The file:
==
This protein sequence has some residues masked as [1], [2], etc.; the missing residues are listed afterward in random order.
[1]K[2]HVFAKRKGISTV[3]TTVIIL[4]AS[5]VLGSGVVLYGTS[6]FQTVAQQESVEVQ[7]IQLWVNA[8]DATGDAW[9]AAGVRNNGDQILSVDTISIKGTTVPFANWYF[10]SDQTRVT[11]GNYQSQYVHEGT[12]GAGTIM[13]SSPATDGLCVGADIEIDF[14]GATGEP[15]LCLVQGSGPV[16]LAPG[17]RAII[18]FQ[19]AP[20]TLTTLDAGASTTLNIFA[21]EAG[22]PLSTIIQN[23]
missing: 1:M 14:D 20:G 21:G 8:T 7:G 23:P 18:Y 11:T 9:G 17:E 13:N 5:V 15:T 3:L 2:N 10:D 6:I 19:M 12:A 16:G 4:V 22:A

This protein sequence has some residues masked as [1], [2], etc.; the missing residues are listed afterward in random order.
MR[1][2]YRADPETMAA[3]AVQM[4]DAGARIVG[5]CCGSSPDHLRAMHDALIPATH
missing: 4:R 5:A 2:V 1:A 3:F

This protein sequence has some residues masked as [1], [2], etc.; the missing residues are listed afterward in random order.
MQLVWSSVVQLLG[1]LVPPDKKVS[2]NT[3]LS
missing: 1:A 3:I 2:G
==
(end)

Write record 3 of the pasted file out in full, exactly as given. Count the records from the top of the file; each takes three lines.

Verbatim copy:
This protein sequence has some residues masked as [1], [2], etc.; the missing residues are listed afterward in random order.
MQLVWSSVVQLLG[1]LVPPDKKVS[2]NT[3]LS
missing: 1:A 3:I 2:G